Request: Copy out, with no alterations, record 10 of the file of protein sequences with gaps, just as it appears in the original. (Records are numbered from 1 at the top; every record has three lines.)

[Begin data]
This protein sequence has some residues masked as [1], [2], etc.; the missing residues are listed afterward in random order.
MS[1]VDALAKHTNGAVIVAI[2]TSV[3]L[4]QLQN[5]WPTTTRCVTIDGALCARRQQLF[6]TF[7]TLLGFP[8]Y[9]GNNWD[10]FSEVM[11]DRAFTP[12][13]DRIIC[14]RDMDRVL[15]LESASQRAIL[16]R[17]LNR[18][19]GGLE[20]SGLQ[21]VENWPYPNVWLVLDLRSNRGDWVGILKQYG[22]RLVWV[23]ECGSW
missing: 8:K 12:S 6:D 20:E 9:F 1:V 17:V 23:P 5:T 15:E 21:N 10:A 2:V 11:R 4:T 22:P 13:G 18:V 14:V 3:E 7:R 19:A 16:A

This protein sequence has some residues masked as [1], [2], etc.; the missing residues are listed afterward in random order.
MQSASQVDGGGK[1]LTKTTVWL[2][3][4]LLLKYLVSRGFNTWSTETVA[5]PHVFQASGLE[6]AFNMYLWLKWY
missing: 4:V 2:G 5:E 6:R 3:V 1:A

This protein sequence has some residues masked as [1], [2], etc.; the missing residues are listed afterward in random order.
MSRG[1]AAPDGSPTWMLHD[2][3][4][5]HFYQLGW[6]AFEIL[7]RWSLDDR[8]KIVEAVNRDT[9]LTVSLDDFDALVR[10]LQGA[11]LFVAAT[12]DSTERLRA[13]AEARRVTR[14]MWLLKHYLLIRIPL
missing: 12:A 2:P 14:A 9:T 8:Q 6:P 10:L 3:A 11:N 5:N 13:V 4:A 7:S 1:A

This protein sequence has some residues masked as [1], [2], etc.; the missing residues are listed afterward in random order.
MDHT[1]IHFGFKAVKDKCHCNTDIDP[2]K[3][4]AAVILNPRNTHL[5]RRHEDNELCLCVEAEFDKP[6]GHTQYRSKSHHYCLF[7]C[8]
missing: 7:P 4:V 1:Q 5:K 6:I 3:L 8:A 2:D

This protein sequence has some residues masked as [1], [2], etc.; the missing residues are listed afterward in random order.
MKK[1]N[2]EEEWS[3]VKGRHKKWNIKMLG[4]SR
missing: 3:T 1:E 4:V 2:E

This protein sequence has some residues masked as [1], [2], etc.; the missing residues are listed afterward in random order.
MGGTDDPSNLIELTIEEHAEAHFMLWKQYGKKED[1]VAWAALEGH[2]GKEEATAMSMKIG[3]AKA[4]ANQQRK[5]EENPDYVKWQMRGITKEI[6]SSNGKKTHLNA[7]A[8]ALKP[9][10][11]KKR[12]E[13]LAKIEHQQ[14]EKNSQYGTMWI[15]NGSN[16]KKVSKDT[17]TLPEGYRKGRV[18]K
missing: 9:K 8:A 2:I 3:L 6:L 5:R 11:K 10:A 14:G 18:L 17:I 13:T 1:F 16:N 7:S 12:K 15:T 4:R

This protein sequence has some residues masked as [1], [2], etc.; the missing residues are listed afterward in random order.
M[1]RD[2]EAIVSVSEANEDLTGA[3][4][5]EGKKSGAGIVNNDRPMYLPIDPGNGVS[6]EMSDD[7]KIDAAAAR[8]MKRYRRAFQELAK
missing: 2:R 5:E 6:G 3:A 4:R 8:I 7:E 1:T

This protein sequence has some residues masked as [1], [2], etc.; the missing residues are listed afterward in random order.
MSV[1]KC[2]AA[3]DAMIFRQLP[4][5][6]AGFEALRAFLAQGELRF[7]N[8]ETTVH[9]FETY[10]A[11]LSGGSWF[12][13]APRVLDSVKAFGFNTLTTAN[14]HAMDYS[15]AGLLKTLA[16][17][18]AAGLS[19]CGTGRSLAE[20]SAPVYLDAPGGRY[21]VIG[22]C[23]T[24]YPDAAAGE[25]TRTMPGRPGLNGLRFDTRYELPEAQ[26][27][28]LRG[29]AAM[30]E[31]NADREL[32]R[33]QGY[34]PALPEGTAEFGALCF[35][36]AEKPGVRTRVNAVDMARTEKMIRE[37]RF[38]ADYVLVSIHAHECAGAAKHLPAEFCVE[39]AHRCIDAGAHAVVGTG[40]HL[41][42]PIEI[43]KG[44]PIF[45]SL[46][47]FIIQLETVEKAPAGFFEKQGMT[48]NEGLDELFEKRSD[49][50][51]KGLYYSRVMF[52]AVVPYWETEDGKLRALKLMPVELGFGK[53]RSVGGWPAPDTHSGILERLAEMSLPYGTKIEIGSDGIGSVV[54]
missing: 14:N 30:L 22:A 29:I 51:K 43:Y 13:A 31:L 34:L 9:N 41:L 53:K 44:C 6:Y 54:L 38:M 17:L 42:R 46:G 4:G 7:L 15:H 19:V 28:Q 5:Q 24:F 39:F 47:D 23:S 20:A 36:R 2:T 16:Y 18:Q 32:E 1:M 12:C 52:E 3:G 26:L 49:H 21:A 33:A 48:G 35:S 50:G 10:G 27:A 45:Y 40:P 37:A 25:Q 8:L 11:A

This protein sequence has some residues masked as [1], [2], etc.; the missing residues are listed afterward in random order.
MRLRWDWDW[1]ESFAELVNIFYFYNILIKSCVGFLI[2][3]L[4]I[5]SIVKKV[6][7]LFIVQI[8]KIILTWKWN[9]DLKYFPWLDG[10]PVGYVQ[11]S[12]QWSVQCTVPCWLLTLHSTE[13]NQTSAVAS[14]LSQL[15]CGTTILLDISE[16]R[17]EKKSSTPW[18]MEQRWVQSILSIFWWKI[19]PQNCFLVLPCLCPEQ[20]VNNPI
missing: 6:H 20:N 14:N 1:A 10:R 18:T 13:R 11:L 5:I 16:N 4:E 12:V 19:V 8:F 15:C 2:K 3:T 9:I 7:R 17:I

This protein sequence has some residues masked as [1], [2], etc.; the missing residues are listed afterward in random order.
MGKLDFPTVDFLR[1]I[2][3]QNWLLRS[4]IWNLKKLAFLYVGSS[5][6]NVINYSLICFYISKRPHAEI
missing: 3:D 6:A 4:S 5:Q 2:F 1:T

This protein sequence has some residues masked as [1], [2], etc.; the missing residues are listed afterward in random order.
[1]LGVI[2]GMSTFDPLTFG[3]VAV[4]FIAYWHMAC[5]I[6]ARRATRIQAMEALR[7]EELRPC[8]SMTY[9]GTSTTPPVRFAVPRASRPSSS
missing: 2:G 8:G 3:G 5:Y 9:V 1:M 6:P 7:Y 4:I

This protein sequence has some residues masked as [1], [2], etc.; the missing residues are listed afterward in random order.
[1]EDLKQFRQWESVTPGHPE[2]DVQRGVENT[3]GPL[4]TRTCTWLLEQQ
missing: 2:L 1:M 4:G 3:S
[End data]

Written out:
This protein sequence has some residues masked as [1], [2], etc.; the missing residues are listed afterward in random order.
MGKLDFPTVDFLR[1]I[2][3]QNWLLRS[4]IWNLKKLAFLYVGSS[5][6]NVINYSLICFYISKRPHAEI
missing: 3:D 6:A 4:S 5:Q 2:F 1:T